Thursday, June 5, 2014

A rare bird

Bicknell's thrush (Catharus bicknelli)

This Bicknell's thrush was singing lustily at the misty top of Pico Peak, VT one ethereal May morning. Recently designated a separate species from the grey-cheeked thrush (Catharus minimus), which breeds just south of the tundra and winters in the tropical forests of South America, the Bicknell's thrush is a good deal more impractical. It breeds on mountaintops in New England and southeastern Canada, and only winters on montane forests in the Caribbean. Courtesy its hopelessly selective preference for some of the habitats most vulnerable to anthropogenic degradation, there aren't many of these birds left.

Monday, July 1, 2013

Birding SE Arizona


Zambian birds

The miombo rock thrush is a particularly engaging little bird, with its tastefully muted plumage. It is named for the increasingly threatened miombo woodland that covers much of south-central Africa, from Angola to Tanzania. Like many other species in the region, this rock thrush is a miombo specialist, so deforestation is a significant conservation threat. In Zambia, where I spent much of February and March, miombo is cut down for firewood, and to make way for tobacco, a highly lucrative crop that has to be dried, a process requiring fuel in the form of more decapitated miombo trees.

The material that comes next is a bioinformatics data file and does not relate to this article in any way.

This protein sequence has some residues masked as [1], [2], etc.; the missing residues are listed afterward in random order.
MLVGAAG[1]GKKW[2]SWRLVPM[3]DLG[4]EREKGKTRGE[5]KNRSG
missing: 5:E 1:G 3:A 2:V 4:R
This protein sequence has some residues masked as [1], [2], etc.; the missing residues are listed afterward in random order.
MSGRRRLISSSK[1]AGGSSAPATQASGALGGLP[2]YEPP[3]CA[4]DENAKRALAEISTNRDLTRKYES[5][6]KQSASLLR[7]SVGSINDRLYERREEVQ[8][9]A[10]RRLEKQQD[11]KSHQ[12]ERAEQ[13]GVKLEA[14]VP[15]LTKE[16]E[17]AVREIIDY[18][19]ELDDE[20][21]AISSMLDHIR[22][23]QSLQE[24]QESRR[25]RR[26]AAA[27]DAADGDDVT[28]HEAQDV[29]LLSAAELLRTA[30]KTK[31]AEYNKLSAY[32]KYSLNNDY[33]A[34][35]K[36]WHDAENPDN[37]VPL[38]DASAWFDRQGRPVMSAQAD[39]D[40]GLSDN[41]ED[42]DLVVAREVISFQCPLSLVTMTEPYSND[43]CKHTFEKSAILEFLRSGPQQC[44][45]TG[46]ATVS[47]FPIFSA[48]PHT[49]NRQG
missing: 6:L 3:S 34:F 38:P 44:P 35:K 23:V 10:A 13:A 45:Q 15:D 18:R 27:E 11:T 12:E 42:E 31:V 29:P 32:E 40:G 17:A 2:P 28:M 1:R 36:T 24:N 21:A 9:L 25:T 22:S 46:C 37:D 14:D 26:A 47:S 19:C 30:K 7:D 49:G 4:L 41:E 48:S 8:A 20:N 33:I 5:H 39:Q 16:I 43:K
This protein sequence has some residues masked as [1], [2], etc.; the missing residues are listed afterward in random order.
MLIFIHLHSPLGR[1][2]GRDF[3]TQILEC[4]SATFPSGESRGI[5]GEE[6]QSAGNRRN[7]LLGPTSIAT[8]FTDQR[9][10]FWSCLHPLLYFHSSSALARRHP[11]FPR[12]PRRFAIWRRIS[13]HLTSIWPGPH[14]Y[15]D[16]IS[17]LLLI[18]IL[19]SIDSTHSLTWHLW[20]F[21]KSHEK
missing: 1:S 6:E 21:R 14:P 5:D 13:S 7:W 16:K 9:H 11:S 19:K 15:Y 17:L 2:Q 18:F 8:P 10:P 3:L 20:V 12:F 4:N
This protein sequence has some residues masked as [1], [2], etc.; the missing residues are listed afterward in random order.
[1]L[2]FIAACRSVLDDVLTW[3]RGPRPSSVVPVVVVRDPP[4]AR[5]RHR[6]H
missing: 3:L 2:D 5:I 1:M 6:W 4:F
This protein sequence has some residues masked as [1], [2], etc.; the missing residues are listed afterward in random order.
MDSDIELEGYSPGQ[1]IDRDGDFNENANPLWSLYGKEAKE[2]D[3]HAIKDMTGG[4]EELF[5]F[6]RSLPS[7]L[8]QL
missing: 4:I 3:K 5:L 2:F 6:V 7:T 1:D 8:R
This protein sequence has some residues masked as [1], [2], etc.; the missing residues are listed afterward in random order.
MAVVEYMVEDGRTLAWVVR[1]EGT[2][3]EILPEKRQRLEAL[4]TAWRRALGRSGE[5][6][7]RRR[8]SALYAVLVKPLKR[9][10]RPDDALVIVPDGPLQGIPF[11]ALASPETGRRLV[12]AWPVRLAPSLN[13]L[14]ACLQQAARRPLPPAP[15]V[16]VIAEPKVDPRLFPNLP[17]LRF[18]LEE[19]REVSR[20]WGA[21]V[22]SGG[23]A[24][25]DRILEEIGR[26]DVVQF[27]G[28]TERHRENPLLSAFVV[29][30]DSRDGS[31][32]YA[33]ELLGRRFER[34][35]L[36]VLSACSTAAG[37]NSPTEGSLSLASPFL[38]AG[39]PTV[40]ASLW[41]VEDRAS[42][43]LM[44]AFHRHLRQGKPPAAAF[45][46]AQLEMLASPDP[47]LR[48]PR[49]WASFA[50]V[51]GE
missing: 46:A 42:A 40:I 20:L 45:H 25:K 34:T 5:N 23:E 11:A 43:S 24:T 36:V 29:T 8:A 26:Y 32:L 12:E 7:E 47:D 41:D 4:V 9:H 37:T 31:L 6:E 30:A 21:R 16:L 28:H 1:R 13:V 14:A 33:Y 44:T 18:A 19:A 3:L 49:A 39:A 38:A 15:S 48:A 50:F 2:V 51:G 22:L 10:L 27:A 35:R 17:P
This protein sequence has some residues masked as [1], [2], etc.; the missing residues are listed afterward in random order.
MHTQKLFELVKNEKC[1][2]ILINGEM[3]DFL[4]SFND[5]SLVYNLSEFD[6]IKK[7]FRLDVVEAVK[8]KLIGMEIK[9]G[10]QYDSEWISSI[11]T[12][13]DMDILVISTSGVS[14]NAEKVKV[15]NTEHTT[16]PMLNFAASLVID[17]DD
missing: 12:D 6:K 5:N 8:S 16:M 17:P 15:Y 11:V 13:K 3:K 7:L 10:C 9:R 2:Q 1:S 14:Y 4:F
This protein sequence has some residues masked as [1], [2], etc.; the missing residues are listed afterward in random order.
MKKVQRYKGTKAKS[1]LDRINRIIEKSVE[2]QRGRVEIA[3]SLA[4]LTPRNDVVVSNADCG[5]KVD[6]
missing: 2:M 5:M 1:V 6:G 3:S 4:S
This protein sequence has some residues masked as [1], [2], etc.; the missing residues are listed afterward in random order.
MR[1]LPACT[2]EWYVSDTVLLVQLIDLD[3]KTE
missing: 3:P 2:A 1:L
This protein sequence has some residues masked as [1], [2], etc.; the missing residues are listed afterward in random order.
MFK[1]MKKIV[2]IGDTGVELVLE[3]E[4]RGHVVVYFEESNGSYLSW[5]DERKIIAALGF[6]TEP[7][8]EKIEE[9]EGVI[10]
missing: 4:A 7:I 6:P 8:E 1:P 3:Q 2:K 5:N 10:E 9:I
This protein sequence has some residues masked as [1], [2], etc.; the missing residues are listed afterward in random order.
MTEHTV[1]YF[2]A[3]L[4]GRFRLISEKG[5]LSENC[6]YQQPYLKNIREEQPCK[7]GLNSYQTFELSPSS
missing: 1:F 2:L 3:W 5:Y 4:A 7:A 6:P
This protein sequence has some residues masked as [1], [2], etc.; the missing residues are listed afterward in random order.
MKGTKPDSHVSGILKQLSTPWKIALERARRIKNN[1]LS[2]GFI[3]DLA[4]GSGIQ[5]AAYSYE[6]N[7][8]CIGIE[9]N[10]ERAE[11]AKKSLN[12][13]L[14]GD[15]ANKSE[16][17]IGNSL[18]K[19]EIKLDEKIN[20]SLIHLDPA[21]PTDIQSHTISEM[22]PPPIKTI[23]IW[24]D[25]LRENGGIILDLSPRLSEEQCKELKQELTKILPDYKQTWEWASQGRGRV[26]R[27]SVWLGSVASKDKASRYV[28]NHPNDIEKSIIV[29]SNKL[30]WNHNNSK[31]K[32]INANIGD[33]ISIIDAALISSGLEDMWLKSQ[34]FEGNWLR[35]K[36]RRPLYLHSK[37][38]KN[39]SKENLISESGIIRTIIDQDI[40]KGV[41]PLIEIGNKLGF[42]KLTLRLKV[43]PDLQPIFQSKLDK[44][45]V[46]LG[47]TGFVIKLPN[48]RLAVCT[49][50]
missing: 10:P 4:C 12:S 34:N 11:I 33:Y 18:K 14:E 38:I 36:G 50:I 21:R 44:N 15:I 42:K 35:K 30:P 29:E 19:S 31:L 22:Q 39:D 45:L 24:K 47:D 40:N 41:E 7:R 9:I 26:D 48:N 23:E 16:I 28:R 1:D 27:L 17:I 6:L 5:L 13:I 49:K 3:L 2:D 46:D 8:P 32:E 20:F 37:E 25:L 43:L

Assorted sketches of some of the avian highlights, including the Chaplain's Barbet (Lybius chaplini ), found only in Zambia.